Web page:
The Jews started out being very passionate about rebuilding the temple, however, at the first sign of adversity, their passion became passionless; there was no fire.  You see, there should have been some fire when it came to rebuilding the temple but the Jews became lax because they didn’t meet any adversity in rebuilding their homes.  Let me tell you something – adversity is meant to be run through and overcome!

In this lack of drive, the Jews, whether they realized it or not, began to put themselves over the Lord rather than putting God first.  This is an idea that many people struggle with – putting God first.  This is also a topic that I have taught and preached about in the past.  We have to learn how to put God first in our life, even over our own personal desires.

This, again, will sound very strange to some when it comes to putting their own desires after the Lord.  Yet, we must learn how to be dependent on the Lord; trusting in His guidance, depending on his protection, and providence.  The Jews, as we will see, were doing things but in return for their labors, they were not gaining much or even satisfied with their labor (v.6).

Now, Solomon touched on this very same thought when he spoke about how our labor is vanity when we labor without the Lord or do not put Him first (Eccl. 1:1-3).  Solomon then pointed out about the Lord, “God gives wisdom and knowledge and joy to a man who is good in His sight; but to the sinner He gives the work of gathering and collecting, that he may give to him who is good before God (Eccl. 2:26).”  You should not want to simply be a gatherer and collector and not even end up being happy!

Consider your way

Again the Lord said to the Jews, “consider your ways (v.7)!”  Did they want to continue living in a manner where they were not putting the Lord first?  There was work for the Jews to do that they had been putting off.  To be clear, again, we put the Lord first by being obedient to Him, His will, and His desire before any other.

The Lord commanded the Jews to get back to building the temple so that He, the Lord, would take pleasure in it and be glorified (v.8).  Some of us may think that the Lord really wanted the temple to be rebuilt and He would take pleasure in the temple itself but I have thought about this that I want to share with you.

First, I do not believe that the Lord cared much about the temple being rebuilt; I don’t think that was what was important to Him.  My thoughts on this matter comes from something that we read the Lord say in the book of Isaiah.  In Isaiah, God said through the prophet, “Heaven is My throne, and earth is My footstool.  Where is the house that you will build Me? And where is the place of My rest?  For all those things My hand has made, and all those things exist, but on this one will I look: On him who is poor and of a contrite spirit, and who trembles at My word (Is. 66:1-2).”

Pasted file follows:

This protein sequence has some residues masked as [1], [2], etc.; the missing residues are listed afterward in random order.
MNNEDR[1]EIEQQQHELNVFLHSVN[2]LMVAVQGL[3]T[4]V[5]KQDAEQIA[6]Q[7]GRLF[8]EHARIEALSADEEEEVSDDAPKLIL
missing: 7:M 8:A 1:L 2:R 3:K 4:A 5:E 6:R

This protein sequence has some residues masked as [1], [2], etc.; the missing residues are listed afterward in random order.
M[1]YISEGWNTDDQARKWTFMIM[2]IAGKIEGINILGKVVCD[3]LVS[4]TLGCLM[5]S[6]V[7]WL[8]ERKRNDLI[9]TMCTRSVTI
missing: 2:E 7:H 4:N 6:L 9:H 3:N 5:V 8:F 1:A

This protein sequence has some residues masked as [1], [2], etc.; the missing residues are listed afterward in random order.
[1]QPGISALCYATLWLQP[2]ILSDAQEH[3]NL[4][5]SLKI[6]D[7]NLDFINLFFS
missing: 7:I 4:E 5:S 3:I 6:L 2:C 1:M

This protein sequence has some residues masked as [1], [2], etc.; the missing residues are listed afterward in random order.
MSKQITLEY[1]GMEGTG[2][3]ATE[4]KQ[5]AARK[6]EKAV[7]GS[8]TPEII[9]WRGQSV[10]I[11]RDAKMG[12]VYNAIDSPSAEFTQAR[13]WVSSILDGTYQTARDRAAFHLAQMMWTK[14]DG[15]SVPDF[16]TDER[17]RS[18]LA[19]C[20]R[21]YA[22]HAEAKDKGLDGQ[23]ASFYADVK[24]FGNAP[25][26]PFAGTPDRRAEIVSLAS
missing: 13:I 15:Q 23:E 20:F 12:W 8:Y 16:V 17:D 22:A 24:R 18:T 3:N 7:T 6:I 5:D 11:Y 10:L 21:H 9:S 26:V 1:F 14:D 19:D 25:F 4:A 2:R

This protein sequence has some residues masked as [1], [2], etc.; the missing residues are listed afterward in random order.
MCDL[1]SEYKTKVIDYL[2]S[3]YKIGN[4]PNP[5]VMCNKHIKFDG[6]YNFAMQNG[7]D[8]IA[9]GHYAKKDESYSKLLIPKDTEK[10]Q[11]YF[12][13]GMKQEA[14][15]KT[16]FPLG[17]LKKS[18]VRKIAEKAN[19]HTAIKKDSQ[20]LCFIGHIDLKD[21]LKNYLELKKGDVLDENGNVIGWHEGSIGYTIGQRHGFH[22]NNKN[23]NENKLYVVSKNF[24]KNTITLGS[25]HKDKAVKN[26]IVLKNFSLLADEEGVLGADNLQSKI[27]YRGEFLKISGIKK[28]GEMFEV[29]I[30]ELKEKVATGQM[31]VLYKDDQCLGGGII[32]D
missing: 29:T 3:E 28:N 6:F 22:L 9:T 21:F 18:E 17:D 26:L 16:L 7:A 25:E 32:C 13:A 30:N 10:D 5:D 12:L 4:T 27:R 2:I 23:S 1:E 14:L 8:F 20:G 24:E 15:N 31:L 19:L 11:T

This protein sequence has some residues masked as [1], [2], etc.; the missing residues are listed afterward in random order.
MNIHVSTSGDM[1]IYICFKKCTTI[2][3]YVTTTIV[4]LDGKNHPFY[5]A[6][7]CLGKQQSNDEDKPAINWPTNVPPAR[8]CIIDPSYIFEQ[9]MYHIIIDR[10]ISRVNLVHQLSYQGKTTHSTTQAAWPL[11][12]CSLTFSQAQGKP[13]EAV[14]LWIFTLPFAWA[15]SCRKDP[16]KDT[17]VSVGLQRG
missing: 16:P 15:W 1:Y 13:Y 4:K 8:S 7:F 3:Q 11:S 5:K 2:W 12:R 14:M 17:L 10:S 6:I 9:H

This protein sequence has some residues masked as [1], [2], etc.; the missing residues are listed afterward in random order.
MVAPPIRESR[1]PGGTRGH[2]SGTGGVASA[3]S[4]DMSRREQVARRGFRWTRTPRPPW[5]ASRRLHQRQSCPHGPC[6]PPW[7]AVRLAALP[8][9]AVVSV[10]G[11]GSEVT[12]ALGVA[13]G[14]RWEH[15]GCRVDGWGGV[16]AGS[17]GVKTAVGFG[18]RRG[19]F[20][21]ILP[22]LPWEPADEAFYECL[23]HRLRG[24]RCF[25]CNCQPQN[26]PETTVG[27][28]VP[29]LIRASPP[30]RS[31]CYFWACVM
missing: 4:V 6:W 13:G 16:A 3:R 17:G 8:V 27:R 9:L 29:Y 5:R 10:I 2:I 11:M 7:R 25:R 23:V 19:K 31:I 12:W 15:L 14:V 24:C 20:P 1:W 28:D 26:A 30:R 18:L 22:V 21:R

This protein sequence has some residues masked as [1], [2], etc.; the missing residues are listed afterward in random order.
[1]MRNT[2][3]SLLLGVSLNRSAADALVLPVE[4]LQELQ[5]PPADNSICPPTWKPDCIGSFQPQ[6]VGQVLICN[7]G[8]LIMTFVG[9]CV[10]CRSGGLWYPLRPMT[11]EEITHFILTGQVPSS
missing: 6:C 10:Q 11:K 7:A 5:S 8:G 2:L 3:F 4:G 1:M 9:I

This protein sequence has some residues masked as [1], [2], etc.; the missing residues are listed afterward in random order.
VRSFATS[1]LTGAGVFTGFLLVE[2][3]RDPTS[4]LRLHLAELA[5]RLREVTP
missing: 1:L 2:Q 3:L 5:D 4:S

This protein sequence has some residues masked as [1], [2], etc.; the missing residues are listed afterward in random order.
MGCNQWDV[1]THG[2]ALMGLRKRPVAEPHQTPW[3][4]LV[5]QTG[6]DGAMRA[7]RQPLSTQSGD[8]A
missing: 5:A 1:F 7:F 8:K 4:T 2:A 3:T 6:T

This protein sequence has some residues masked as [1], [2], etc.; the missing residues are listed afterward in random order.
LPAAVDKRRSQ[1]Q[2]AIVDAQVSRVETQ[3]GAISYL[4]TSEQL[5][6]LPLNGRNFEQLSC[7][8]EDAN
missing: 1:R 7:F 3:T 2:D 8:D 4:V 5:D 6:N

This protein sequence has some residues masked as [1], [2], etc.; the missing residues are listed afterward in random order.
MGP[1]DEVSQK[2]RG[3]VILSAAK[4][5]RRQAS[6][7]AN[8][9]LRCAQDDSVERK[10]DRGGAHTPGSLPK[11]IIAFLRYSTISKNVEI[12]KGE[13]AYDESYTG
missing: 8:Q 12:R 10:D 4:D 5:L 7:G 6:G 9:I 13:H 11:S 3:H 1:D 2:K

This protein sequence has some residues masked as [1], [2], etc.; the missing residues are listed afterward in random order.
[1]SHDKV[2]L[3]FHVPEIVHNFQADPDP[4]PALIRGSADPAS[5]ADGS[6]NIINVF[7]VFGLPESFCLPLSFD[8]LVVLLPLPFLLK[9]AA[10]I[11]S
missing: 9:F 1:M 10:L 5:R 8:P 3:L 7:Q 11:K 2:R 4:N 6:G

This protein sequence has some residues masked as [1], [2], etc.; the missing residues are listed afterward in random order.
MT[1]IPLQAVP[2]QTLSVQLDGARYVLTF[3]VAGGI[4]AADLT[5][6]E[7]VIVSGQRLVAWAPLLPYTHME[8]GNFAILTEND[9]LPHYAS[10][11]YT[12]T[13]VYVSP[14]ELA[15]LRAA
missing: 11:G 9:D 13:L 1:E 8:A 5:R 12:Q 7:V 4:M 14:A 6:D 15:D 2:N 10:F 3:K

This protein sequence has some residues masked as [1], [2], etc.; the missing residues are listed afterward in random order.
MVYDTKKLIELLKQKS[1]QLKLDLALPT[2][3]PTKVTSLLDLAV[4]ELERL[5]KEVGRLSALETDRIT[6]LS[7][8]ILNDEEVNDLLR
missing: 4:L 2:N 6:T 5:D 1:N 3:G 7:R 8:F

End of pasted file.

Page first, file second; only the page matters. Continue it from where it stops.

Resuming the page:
The Lord, I want you to understand, is more concerned for the one who is lowly, of a contrite spirit, and trembles (respects) His word.  In other words, there is nothing that we can make for the Lord – like a temple – that would please Him!  No, what pleases the Lord is obedience to His word.

So, God was going to take pleasure in the Jews obeying His command to rebuild the temple and in their obedience, the temple would be completed, thanks to Him, and this blessing would glorify Him!  It is when we are obedient to the Lord that we actually glorify Him.  God will do for those that are obedient to His word and those that are obedient will be greatly blessed.  When we are not obedient to the Lord, that is when we find great struggle and adversity; this actually added to the Jews adversity in completing the temple (vss.9-11).

If there is anything that we should take away from this lesson is that we should be diligent in putting the Lord first.  When we put God first in our lives, our steps will be ordered.  When your steps are ordered by the Lord, you will truly be blessed.